287 F.2d 452
NEPCO UNIT OF LOCAL 95, OFFICE EMPLOYES INTERNATIONAL UNION, AFL-CIO, Appellant,
NEKOOSA-EDWARDS PAPER COMPANY, Appellee.
United States Court of Appeals Seventh Circuit.
February 28, 1961.
Joseph E. Finley, Rudd, Ober, Finley & Miller, Cleveland, Ohio, for appellant.
Lloyd L. Chambers, Wisconsin Rapids, Wis., LeRoy W. Sigler, Atty., Port Edwards, Wis., Chambers & Nash, Wisconsin Rapids, Wis., for appellee.
Before KNOCH and CASTLE, Circuit Judges, and MERCER, District Judge.
MERCER, District Judge.
Plaintiff, Local 95, filed a complaint to compel defendant to arbitrate an alleged grievance asserted by Joseph G. Stanke, one of defendant's employees.1 After defendant had answered the complaint, each party filed a motion for summary judgment. Plaintiff's motion was denied and judgment was entered upon defendant's motion dismissing the complaint. This appeal followed.
Plaintiff is the bargaining agent for certain of defendant's employees, including Stanke. When this dispute arose, employment relations between defendant and the bargaining unit represented by plaintiff were governed by a collective bargaining agreement dated June 1, 1958. Pertinent provisions of that agreement are summarized in the paragraph which follows, with footnote references to the full text thereof.
Section 3 provided for no strikes and no lockouts during the effective term of the agreement.2 Subsection e of Section 6, relating to seniority, provided, inter alia, that no employee should be promoted or transferred upon a seniority basis unless he is capable of performing the work required for the job by standards set by the employer.3 Section 7 governed promotions, demotions and transfers of employees.4 Subsection g thereof, which has specific application to this dispute, establishes the procedure for filling job vacancies. That subsection required that notice of any vacancy on jobs covered by the agreement should be posted upon the company bulletin board to permit any employee "who feels he has the necessary qualifications" to apply for the posted job, and contained a provision for a "grievance" by any employee dissatisfied with "the final selection."5 Section 10 established a method for handling grievances, first through negotiations between the employee involved and plaintiff's agents, on the one hand, with representatives of defendant on the other, and, ultimately, if negotiations failed, through submission of the grievance to arbitration.6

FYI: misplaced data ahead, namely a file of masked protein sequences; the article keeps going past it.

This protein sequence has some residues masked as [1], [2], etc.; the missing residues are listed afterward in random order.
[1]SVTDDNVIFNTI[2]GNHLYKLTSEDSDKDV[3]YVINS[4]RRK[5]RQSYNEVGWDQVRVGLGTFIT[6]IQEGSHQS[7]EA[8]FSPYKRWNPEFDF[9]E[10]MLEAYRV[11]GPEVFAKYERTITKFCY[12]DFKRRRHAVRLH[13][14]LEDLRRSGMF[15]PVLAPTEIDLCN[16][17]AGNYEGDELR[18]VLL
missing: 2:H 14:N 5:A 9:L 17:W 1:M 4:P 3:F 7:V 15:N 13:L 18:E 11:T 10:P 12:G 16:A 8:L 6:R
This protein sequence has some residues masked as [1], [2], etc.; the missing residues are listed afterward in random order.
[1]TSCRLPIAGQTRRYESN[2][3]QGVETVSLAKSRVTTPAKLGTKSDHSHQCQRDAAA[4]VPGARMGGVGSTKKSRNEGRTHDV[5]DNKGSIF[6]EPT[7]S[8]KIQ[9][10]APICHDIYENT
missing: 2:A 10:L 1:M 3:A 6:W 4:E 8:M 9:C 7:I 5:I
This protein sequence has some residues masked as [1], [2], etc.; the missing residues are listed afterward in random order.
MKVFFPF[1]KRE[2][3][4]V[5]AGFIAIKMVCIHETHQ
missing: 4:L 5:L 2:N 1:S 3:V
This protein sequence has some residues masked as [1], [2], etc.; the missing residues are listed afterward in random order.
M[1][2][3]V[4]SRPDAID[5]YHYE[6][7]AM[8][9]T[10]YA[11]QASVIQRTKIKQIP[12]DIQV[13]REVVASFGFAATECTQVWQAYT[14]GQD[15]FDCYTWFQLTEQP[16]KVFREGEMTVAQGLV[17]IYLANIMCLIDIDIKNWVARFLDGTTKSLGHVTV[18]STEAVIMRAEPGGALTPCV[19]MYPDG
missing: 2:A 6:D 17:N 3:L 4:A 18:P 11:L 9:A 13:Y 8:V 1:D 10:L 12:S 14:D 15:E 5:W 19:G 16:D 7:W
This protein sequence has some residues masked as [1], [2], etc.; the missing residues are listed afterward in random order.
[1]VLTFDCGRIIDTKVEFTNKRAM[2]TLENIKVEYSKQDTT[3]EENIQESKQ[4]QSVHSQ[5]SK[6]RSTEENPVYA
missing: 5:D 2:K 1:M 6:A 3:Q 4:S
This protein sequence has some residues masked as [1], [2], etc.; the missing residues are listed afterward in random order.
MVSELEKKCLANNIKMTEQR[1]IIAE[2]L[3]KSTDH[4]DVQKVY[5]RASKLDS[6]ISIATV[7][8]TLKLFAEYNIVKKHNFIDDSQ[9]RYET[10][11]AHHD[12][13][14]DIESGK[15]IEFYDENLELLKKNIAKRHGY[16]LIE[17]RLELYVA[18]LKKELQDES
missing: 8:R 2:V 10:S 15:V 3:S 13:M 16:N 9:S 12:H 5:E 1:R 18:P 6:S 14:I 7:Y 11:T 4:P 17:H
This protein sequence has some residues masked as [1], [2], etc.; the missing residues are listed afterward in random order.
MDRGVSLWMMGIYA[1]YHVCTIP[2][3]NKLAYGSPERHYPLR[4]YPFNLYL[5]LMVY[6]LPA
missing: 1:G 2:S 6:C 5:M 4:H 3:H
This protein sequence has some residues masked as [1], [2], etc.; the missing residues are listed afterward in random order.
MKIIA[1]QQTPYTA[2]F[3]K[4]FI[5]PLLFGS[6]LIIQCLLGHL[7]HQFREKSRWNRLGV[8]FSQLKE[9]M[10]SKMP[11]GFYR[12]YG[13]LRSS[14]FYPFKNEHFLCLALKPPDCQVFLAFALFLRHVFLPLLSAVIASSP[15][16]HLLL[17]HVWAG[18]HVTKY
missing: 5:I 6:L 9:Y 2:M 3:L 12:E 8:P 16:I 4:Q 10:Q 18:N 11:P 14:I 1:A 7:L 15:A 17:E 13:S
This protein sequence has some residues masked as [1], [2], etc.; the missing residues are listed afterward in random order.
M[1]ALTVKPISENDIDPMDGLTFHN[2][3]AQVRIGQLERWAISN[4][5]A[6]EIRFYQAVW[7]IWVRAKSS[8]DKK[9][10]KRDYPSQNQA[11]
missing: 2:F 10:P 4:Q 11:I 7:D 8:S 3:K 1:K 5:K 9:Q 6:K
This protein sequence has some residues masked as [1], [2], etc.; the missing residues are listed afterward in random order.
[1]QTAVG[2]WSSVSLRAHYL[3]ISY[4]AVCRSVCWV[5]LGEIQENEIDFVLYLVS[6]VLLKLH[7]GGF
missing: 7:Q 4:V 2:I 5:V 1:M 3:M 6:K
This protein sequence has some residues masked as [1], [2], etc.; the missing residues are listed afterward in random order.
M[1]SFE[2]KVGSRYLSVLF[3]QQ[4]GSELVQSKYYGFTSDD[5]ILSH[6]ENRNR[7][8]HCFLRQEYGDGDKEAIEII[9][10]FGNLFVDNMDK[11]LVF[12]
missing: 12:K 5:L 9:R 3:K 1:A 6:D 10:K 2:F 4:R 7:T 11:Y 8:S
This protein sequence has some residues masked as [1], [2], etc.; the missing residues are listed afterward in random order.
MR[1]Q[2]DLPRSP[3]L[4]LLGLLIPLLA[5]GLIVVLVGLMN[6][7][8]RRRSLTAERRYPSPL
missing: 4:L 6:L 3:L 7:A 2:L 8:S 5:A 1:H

The dispute involved here arose within the framework of Section 7g. Defendant posted a notice of a job vacancy in the classification of Relief Cost Clerk, a job covered by the agreement. Stanke was one of 16 persons who applied for the job. His written application for the job was presented in the time and manner prescribed by Section 7-g-3 of the agreement. Another of the applicants, an employee outside the bargaining unit represented by plaintiff, was awarded the job.
Stanke then filed a signed statement with the company which was in words and figures as follows: "Position 97-1 Relief Cost Clerk-Posting has been filled by an employee outside the unit. Joseph Stanke believes he has the necessary qualifications for this job. He has been in the office union for 14 months and has 5½ years experience in the finishing room." Upon receipt of that statement, defendant conferred with Stanke and representatives of the plaintiff with respect to Stanke's claim of entitlement by reason of seniority to the job vacancy through and including procedures established by Step Four of Section 10 of the agreement.7 Having exhausted such preliminary procedures without resolving the dispute, plaintiff demanded that Stanke's claim be submitted to a board of arbitration selected in accordance with the provisions of Step Five of Section 10.7 Defendant refused that demand, taking the position that Stanke's claim was not an arbitrable grievance within the meaning of the provisions of the latter section. This suit was then instituted.